Most of the animals cannot read or write. Which is why I was so traumatised when Pig Napoleon denied him his right to a corner of the pasture to graze and learn the alphabet for the remainder of his life (animal superannuation), claiming that such conversations were not in writing, therefore never happened. Of course, Pig Napoleon didn't do this to his face, he sent a cart pretending it was for taking Boxer to the animal hospital, but he actually sells him to the horse slaughterer in exchange for a slab of whisky. 

The pigs are evil in Animal Farm.

The pigs are evil in Animal Farm.

So when Boxer and his work ethic gets abused, I'm furious. This is a character I'm clearly over-invested in. I'm livid, eyes protruding. I'm sitting in a waiting room reading this with my mouth dropped open, in utter disbelief that the animal who deserved the greatest respect is treated like collateral in an afterthought exchange of greed.

And here, while there are so many parallels we could draw - Boxer the Horse could easily represent sweatshop factory workers in India who trusted their corrupt leaders too much, or the 7 Eleven workers who were grossly underpaid in 2016... nothing makes me angrier than the abuse of someone's work ethic

As a privileged white Asian, my blinkers assumed human rights were a given. But to my once-immigrant Mother, she is used to struggle, hardship and crawling, working hard for very little, and for authorities to be corrupt and greedy.

So she takes what she can get, because the Indonesian system failed her. And while Australia is far from flawless, I still believe it's trying to be a fair work society, with many companies promising to provide fulfilling jobs with more than adequate pay.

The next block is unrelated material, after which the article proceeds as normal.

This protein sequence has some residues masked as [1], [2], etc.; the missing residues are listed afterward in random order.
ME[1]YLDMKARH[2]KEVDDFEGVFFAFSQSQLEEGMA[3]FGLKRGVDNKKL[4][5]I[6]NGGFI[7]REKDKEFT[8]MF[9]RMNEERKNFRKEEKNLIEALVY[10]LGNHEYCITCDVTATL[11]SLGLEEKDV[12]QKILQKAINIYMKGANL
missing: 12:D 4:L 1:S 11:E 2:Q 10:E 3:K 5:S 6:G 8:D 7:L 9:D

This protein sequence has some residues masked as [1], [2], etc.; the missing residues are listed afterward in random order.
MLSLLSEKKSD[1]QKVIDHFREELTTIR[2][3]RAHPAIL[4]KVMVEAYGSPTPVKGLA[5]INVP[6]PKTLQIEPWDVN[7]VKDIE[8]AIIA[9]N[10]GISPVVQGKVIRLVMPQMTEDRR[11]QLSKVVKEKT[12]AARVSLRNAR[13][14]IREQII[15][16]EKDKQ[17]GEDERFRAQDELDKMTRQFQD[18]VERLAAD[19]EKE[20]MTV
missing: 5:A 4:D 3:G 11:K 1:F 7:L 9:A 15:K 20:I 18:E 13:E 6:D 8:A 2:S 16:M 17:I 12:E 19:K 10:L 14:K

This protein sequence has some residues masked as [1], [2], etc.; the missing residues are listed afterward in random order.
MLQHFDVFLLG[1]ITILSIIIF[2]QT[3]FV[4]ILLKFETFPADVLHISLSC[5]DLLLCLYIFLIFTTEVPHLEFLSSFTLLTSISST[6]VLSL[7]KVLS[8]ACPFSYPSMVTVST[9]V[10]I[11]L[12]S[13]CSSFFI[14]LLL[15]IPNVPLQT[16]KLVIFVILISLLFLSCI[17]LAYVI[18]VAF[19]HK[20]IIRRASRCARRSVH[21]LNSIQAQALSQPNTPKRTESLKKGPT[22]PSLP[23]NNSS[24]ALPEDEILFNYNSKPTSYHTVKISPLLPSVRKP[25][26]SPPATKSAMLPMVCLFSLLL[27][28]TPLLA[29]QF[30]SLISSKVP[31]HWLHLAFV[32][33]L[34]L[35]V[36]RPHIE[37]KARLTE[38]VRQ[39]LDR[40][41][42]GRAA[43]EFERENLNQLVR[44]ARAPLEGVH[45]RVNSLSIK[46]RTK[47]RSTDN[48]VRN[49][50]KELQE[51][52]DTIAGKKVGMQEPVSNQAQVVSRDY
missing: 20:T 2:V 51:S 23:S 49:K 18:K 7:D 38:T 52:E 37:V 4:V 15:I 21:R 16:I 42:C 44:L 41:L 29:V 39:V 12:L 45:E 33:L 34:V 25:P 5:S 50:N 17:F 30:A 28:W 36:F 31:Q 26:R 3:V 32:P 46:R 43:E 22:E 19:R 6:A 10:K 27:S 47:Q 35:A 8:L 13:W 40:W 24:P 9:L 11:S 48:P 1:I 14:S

Now, with that established, here is the other side of the coin. That the permitting of coasting along when one does have a job, where the person is clearly getting paid for the job they are doing is the abuse of work ethic too. They are abusing their company's trust in them to fulfil a role, their bosses dependence on them to complete tasks, and their team's reliance on them to accomplish something together as a united front.

This is bred from a petri dish of entitlement, believing that their mere loyalty to a company deems them immune from being fired for half assed levels of performance.

If you cannot put in the effort the job requires, with a minimally fair attitude, make a choice about whether to lift your game, or quit. Stop wasting your company's hard earned money. 

And if you're slacking off because they don't pay you enough, ask for a raise. If this doesn't work, quit. Go somewhere your work ethic, fresh ideas and stamina will be appreciated. 


I can't help but think that a job-well-done is connected to our self esteem as individuals. 

I can't help but think that a job-well-done is connected to our self esteem as individuals. 

When we give it everything, and energy is spent at the day's end, are we not filled with dopamine highs? If we receive accolades for our innovative ideas, do we not become more confident to release more of ourselves and our brain juice? 

Maybe the "lazy" or "coasting" just haven't had enough wins, or they don't feel ok about failing, or their philosophy and theology of failure warrants crying-in-the-foetal-position. 

Or maybe you are nearing the age of retirement and have worked hard all your life. 

When you visualise the glory that results in doing a great job, people will work hard. Call it "taking pride in your work". I receive joy in writing a good blog post, one with pretty images and ideas that flow. One that amuses me and brings relief that I finally articulated my strange ideas to the world.

Then, when readers email me with feedback about the help it brought to some part of them, it fuels me to write even more. 

This is why I love work.

Every time I do, someone's life improves. What's not to love about that?

What's your perspective on work? Do you despise self-entitlement? comment below and share. Let's get this ball rolling!